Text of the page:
Wednesday, November 16, 2011


Hi, it's travel day, that means I'm heading to Hamilton and arrive in the Hammer this evening, ready get the actual Hamilton Music Awards going.  Day one, Thursday, is the annual conference, which is where the industry comes to town to pass on knowledge and expertise to interested young people.  It's unique I believe.  It's a day-long event for high school and college students, where they can learn from industry pros and musicians what they could possibly do in the music business.  I'm MC'ing the whole day, so I gotta get prepped! 

What with the travel and the prep time, I'd better not spend too much time reviewing and writing, so I thought I'd do the class thing, a rerun.  But it's a Hamilton artist, so that's fair, and it's somebody nominated for awards on Sunday, plus it's somebody you really should know better.  Sharon Musgrave is up for three awards:  Female Artist, Female Vocalist, and Soul/R'n'B Recording of the Year.  Here is my original review of her disc as it first appeared at launch time back in February.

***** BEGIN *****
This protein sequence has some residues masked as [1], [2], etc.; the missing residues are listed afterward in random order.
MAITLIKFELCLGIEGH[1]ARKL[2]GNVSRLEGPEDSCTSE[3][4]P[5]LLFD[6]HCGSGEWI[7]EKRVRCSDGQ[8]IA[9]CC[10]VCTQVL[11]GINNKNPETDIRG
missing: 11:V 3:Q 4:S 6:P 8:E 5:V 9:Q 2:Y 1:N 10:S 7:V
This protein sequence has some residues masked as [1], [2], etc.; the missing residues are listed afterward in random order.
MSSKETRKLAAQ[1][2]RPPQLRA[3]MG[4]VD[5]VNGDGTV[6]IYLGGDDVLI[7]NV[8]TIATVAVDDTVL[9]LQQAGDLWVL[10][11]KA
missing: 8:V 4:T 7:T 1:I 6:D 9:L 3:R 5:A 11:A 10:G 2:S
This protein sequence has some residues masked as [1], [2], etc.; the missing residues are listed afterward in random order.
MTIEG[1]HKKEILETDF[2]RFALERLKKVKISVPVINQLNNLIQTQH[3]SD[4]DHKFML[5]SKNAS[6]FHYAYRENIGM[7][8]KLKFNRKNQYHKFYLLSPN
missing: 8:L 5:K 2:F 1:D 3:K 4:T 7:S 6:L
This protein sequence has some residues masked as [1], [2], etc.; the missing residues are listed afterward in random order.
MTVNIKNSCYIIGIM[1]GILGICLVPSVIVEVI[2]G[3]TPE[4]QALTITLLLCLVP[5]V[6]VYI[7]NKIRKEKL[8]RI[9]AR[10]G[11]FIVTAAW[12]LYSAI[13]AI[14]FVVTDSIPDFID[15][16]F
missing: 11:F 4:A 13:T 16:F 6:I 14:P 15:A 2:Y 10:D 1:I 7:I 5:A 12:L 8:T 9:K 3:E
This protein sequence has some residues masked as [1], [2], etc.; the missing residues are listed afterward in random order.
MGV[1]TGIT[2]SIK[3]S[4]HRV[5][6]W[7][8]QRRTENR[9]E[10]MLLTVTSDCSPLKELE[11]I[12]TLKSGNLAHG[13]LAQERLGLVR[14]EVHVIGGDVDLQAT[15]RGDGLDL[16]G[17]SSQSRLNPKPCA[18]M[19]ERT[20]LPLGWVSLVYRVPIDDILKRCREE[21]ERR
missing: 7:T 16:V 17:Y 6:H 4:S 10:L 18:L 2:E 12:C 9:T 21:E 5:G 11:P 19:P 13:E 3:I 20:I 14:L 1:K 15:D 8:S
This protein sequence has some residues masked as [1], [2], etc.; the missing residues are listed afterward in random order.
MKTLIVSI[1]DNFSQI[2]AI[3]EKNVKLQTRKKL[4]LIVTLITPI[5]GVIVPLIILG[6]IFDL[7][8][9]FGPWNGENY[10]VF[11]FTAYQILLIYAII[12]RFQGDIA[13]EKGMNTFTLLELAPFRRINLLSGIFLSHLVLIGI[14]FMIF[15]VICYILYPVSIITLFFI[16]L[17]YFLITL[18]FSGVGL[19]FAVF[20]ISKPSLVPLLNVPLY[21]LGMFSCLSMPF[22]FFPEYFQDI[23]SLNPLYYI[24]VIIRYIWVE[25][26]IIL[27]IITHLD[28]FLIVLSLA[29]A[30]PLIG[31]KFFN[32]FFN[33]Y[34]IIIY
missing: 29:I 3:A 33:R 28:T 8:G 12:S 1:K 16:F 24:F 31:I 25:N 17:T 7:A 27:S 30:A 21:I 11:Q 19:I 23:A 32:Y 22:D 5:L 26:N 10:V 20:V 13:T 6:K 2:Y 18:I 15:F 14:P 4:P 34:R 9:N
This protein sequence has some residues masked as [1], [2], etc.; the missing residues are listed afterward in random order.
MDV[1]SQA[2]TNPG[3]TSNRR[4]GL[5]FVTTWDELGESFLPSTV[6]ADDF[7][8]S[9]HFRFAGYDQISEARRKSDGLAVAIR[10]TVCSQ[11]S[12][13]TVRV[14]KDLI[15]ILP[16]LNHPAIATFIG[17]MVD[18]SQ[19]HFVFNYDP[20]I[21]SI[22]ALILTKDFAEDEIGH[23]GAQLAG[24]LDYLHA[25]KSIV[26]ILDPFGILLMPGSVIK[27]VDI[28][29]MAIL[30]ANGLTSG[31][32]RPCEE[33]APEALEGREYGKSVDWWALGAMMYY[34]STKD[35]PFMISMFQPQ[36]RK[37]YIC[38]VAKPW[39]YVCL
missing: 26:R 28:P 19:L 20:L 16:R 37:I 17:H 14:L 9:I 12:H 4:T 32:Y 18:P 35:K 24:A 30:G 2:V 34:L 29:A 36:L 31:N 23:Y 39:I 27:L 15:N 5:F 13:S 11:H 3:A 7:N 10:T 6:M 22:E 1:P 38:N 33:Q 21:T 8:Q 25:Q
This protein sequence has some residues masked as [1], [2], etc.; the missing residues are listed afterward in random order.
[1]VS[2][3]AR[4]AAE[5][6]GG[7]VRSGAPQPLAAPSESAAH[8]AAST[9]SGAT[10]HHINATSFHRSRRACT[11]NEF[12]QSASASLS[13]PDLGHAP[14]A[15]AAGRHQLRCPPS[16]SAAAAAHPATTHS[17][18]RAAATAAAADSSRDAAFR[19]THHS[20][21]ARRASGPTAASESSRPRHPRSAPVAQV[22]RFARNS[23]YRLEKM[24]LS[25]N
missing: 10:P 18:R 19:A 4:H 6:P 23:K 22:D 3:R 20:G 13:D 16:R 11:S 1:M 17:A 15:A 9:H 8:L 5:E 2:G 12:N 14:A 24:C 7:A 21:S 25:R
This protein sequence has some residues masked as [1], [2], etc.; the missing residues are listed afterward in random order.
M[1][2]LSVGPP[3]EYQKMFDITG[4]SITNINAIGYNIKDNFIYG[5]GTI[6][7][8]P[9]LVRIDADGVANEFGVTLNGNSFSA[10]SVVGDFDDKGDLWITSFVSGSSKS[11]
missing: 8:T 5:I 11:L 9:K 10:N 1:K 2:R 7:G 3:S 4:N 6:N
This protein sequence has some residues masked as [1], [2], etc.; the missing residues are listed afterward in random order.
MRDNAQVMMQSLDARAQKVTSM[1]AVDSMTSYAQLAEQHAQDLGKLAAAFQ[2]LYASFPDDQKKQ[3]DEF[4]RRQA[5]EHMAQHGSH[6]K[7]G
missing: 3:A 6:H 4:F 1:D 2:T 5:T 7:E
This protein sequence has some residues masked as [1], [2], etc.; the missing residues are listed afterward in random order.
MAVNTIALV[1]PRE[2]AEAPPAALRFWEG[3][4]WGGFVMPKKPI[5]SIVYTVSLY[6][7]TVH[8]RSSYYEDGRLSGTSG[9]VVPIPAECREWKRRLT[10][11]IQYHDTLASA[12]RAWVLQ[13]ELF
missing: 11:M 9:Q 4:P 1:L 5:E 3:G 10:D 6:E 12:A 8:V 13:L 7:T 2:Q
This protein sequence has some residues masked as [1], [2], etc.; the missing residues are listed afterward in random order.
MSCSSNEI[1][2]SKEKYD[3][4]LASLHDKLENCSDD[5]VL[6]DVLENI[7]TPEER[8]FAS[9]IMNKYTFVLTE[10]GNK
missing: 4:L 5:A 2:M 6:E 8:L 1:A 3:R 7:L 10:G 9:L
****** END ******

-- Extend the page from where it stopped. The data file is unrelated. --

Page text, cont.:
The former William Orbit colleague fronted the Bass-O-Matic project in the '90's, singing and co-writing on the international hit Fascinating Rhythm and other tracks on two albums.  Now she works out of the Hamilton area, and has had a string of projects on her own label the past ten years.  Her smooth soul voice fits almost anything, from old school to hiphop to club to jazz, and it's all here, as well as a taste of reggae and Soca, and even some of her poetry spoken over a track.

While there's that little bit of everything for lots of styles, most intriguing is Musgrave's positive vibe that links track-to-track.  More than feel-good music, it's actually life-affirming and almost spiritual, at least for those whose spirituality comes from believing and loving one's self.  And not in some New Age-y or Dr. Phil message; rather it's just simply strength through self-motivation.

With a handful of remixes added on, Outflow will appeal mostly to dance fans with soul leanings.  Musgrave and co-producer Peter Grimmer give everything a clean and solid groove, aided by Hamilton guitar monster Brian Griffith, and she adds several compelling stories that will keep you listening at home too.  Although you'll be forgiven if you get up and dance by yourself.

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